People have thrown around the words “re-invent,” “re-imagine,” and “re-purpose” in regards to their career, their life’s goals, their outlook, and their businesses quite a bit in the last decade. It is considered chic to reinvent ourselves—in both our personal lives and our careers and businesses. And it’s becoming more and more useful and important to do that in our DME businesses today. Reimbursement changes (and by “changes”, we almost always mean “cuts”), as well as technological advances, coupled with the changing styles of consumerism, how people shop, and the fact that customers are willing to pay for an increasing amount of their healthcare all make the environment ripe and ready for change!
For every argument about sticking to your core mission, there’s a competing philosophy that says you must adapt to the times and embrace change. Jimmy Dean, country music star and later entrepreneur and philanthropist, once famously said, “I can’t change the direction of the wind, but I can adjust my sails to reach my destination”. Our industry and the business owners who comprise its ranks need to be open to change and re-evaluate their businesses and how they operate.
So, what is a DME owner to do? What changes are trending in the industry that we can consider? Here’s a list of some common – and some not-so-common – trends in how businesses are changing and adapting to the new reality that is healthcare:
For many years, retail was something many if not most DME organizations avoided. Our customer service reps were too busy answering phones to wait on customers in a showroom. Perhaps because we are more likely to be spending our own money (as opposed to insurance, Medicare, etc.), folks are more willing to visit our DME stores than before. Caregivers and loved ones are increasingly involved in the purchase/search for medical care, products, and supplies. You’ll need staff to handle the traffic and provide customer service along with sales and you’ll need a location that is in a convenient part of town. But, the payoff can be considerable. Most DME organizations that provide retail services report that they get more traffic in their stores than in the past and the trend is increasing.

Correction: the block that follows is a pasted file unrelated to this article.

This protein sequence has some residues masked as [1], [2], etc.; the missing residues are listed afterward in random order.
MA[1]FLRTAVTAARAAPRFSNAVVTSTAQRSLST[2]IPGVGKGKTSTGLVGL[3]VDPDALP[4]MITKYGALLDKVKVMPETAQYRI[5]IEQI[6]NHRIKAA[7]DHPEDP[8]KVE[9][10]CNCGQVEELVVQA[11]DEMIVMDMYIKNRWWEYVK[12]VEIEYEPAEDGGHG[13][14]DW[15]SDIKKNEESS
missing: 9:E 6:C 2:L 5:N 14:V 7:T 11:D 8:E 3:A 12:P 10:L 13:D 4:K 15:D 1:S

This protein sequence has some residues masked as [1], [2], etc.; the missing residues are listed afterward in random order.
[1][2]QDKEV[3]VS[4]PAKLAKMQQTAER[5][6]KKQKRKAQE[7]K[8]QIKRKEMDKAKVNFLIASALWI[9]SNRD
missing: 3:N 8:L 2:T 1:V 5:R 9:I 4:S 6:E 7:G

If you don’t think mail order services are worth investigating, consider Amazon. They’ve literally changed the way America shops. Malls are closing across the country because of this trend, and if you don’t believe that this method can work for healthcare, remember that Amazon is ramping up a mail order pharmacy. Their delivery model is efficient and tough to compete with. But they don’t have licenses and credentialing to provide DMEPOS and you do! Mail order has become an effective way to distribute urologicals, enteral products, CPAP masks and supplies, diabetic testing materials, and a whole host of other products.
Who better than a DME that sells grab bars, bathroom safety equipment, and mobility devices to install stair glide systems, build appropriate and safe ramps for home access, and make a person’s bathroom safe for someone that has difficulty moving around? We know the products and we often have a built-in database of potential customers. Many of the same referral sources that send a patient who needs a wheelchair to a DME are also looking for a good, reliable home modification company to send new customers to.
Cartoon character Winnie the Pooh—famous for his whip smart and simple logic—said “I always get to where I’m going by walking away from where I’ve been”. As DME owners, we need to constantly re-evaluate which product lines and which services are working and which aren’t. Gone are the days that we can be “all things to all people.” If your core business is respiratory products such as PAP and oxygen but you added bent metal DME and general medical supplies over the years, would it make sense to go back to your core business? Bilging off product lines that are no longer profitable can help us focus our energies on products and services that are still worthwhile.
For many organizations, narrowly focusing on a specialty makes sense. For others, however, adding additional product lines might make more sense. If you have set up a business to deliver hospital beds, you probably have a warehouse, an area to clean and repair equipment, delivery personnel and vehicles, and customer service to answer the phones when these hospital bed customers call you with issues. Why not put these resources to work for you in other areas? The goal here isn’t to become all things to all people but rather to keep your staff busy, and utilize the skills and reputation you’ve developed in other, complementary areas.
The most important aspect of reinvention is to think it through. What’s good for other DME organizations isn’t necessarily good for you! But staying open to change and willing to consider other options can open a whole new avenue of opportunity and hopefully a better income stream.